On 9 June 1923, the newspaper ÉIRE THE IRISH NATION published a letter from an unnamed Buncrana lady who complained bitterly about conditions in Mountjoy jail, Dublin. The banner headline ran BRUTALITY TO WOMEN IN BUNCRANA.
Her jailers were not British soldiers but officers of the newly-established Irish Free State, (referred to as Staters who were pro-Treaty) in the final days of the Civil War. At the time of writing, her parents lived in Buncrana but she had been released and was living in the town. Below, some extracts are quoted:
I have no longer permission to get letters or parcels or newspapers. This right was denied me because I accused the Staters of the murder of poor Charlie Daly and his comrades. Times have changed for the worse in the last fortnight. We have been changed to other quarters – a terrible place. We sent up a protest against having to lie on planks only six inches off the cement floor. Instead our protest went unheeded. Fifty Slavers were marched up and took positions outside our cells, which were barricaded. We delivered a free address, accusing them of being guilty of the murder of Charlie Daly for the sake of a miserable pittance a week and called on them to leave off their English uniforms. After a while, my cell door was burst in. Four Creeslough girls and myself were attacked and dragged unmercifully out. I was last. The Staters were angry at hearing the bitter truth…..Well I got badly beaten. We were slammed into the place and given wet bed clothing………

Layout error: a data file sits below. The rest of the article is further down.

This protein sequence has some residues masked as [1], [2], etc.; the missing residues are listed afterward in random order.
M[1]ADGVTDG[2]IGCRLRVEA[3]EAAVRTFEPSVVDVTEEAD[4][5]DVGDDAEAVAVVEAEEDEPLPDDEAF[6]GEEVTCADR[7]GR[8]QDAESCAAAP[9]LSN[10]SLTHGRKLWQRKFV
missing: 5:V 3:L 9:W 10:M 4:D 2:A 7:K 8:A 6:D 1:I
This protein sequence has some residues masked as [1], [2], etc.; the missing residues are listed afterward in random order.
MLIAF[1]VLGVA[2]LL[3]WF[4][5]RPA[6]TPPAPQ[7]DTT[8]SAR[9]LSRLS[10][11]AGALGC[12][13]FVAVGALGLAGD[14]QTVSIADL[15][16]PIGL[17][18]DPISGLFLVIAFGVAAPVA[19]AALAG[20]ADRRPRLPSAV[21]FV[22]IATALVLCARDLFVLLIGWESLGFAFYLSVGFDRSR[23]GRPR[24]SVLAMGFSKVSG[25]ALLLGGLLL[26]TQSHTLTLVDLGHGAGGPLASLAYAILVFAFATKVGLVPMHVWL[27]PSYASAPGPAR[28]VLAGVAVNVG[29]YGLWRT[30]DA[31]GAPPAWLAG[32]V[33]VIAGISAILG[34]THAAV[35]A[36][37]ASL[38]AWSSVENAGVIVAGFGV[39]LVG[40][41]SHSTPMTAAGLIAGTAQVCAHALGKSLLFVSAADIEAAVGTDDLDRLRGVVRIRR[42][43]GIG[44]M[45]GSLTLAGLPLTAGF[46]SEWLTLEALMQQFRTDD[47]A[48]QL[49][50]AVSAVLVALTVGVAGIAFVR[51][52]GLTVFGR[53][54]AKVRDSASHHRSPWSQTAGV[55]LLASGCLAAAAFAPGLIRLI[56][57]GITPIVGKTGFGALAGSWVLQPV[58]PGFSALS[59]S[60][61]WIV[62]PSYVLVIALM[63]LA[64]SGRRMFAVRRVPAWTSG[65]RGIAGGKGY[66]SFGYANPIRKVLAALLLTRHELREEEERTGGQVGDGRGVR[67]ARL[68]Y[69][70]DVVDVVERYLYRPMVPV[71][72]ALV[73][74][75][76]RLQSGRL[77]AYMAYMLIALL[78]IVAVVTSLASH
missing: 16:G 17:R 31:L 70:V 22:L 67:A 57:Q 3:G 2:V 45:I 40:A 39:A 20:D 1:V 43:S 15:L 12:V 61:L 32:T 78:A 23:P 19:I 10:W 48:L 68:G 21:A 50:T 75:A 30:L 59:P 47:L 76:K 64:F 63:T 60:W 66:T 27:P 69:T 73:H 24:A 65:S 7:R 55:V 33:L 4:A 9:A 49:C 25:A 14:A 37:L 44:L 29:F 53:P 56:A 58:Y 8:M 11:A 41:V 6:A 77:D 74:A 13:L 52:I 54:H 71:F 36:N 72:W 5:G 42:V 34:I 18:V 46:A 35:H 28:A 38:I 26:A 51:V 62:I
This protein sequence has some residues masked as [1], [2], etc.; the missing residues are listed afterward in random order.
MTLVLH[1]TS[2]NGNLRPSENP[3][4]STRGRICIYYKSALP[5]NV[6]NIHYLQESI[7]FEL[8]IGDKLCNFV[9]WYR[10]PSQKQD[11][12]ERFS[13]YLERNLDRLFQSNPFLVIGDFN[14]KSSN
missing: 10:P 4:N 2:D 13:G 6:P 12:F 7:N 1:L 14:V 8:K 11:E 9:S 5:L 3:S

Other letters support her story. Similar conditions obtained in Kilmainham jail. Names are not given but there are references to a Miss MacDermott and a Mrs. Barrett in related letters. The lady who wrote the letter above may have been a member of Cumann na mBan in Buncrana but she may have joined in another town. Any help in identifying the lady would be welcome. She belonged to an anti-Treaty family.
Seán Beattie 31/12/2016